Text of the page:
The morning buzz: A roundup of what's making news in the nation's capital
1. Rick Hillier's memoir. The former chief of defence staff takes shots at the Harper Conservative communication team in his tell-all autobiography, A Soldier First: Bullets, Bureaucrats and the Politics of War. The media savvy soldier, now a consultant in Ottawa, says he was told to stay out of the limelight by former Defence Minister Gordon O'Connor. This did not sit well with him as well as other decisions taken by the Harper government. The book, which is to be launched later this week, is getting great pre-publicity in the form of a blog post from Norman Spector, two spots on the front page of the Toronto Star and column treatment from Don Martin.
2. Jean Chrétien's royal honours. The former Liberal Prime Minister received the Order of Merit from the Queen at Buckingham Palace today. Accompanied by his wife, Aline, his daughter, France Desmarais and her husband, Andre, and their four children, Mr. Chrétien was awarded the most senior honour a Canadian can receive. It ranks ahead even of the Order of Canada. "It was a great moment for the family," Mr. Chrétien said after the ceremony. The Order of Merit has only 24 members at one time; vacancies are created when a member dies. Since it was founded in 1902 by King Edward VII, there have been only 169 members. Mr. Chrétien joins former South African leader Nelson Mandela and former British prime minister Margaret Thatcher, who are current members. Florence Nightingale was a member, as were T.S. Eliot, Winston Churchill, Mother Teresa and Dwight D. Eisenhower. Mr. Chrétien is busy in Europe right now. He was the keynote speaker yesterday in Paris at the 100th anniversary of the France-Ameriques Society. He also took a moment to bemoan Canada's " lost foreign stature."
3. Pork and patronage. Halifax Chronicle Herald reporter Steve Maher and Ottawa Citizen reporter Glen McGregor teamed up on an investigative piece looking at the amount of infrastructure stimulus money that went into Conservative ridings. Their findings show that 57 per cent of projects with more than $1 million in federal funding went to Tory ridings. The Liberals have charged this was happening since almost the beginning of the spending but Tories dismissed their complaints. Mr. Maher and Mr. McGregor provide a new level of proof. We've got a call into Infrastructure Minsister John Baird.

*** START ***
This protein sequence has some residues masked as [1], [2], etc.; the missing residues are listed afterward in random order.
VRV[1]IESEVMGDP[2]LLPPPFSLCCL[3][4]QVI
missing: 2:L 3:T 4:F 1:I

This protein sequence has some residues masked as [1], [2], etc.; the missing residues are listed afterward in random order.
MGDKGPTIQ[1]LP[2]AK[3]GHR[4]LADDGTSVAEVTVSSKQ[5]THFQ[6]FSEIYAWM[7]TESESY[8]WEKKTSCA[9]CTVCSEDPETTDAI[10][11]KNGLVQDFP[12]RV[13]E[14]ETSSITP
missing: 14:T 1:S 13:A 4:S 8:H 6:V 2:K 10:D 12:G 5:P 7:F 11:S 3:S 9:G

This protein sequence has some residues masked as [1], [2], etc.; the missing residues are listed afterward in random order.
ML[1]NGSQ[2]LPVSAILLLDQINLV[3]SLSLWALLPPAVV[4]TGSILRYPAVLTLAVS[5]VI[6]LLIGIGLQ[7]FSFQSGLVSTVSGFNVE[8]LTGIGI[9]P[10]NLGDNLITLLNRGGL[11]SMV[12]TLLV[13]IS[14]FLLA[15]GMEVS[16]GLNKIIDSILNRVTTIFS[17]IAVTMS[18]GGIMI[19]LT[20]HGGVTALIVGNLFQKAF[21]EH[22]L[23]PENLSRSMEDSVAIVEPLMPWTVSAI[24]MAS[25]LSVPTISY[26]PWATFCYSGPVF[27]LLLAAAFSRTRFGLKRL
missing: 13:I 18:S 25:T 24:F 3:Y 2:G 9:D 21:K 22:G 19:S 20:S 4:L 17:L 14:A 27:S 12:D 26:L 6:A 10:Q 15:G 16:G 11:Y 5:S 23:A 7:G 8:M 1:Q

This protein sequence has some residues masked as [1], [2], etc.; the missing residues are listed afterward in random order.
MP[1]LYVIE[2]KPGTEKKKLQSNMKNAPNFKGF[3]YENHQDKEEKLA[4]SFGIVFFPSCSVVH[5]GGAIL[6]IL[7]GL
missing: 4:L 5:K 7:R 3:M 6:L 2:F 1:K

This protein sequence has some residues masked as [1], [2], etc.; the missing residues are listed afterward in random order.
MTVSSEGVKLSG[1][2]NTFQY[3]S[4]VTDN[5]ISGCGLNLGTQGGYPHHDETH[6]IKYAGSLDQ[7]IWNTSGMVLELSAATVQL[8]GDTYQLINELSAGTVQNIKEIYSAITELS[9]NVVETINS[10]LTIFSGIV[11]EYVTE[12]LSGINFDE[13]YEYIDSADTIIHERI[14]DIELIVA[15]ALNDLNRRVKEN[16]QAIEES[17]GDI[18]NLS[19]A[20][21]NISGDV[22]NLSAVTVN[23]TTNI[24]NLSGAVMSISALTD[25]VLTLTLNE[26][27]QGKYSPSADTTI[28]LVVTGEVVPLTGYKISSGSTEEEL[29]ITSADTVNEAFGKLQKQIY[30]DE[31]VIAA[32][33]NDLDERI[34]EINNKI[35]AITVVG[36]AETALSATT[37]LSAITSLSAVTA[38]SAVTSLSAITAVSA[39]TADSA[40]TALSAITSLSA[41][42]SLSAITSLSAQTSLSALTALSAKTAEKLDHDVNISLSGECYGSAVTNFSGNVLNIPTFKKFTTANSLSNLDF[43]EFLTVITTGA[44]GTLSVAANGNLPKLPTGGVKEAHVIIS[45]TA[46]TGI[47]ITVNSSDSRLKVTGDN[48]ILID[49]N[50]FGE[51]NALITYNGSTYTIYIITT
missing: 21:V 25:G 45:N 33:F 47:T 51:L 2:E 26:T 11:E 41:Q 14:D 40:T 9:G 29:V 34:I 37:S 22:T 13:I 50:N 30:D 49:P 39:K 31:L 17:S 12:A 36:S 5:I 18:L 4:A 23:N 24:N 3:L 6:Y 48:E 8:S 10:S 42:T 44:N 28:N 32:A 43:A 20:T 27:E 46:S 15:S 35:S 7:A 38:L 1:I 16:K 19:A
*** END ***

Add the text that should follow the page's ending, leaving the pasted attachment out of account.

4. Ignatieff Liberals backing off. There is a report today in Le Devoir that Michael Ignatieff and his Liberal team will not use their next opposition day - a day assigned to an opposition party allowing debate on an issue important to that party - to vote on a motion of confidence in the government. This is more evidence of the Liberals backing off from their bravado at their Sudbury national caucus this summer in which they vowed to bring down the government, suggesting they would use every opportunity to force an election. So much has changed since then with Leader Michael Ignatieff signaling in a CBC interview earlier this month that they would now look at confidence motions on a case-by-case basis. They're realizing, too, that Canadians do not want another election.
5. A frigid Parliament Hill. The Ottawa Citizen has a front-page story today about a huge explosion at the plant that heats Parliament Hill and about 52 downtown buildings yesterday. A worker was critically injured and it's not clear when heat will be restored to these buildings. The explosion is believed to be the result of a boiler that blew up.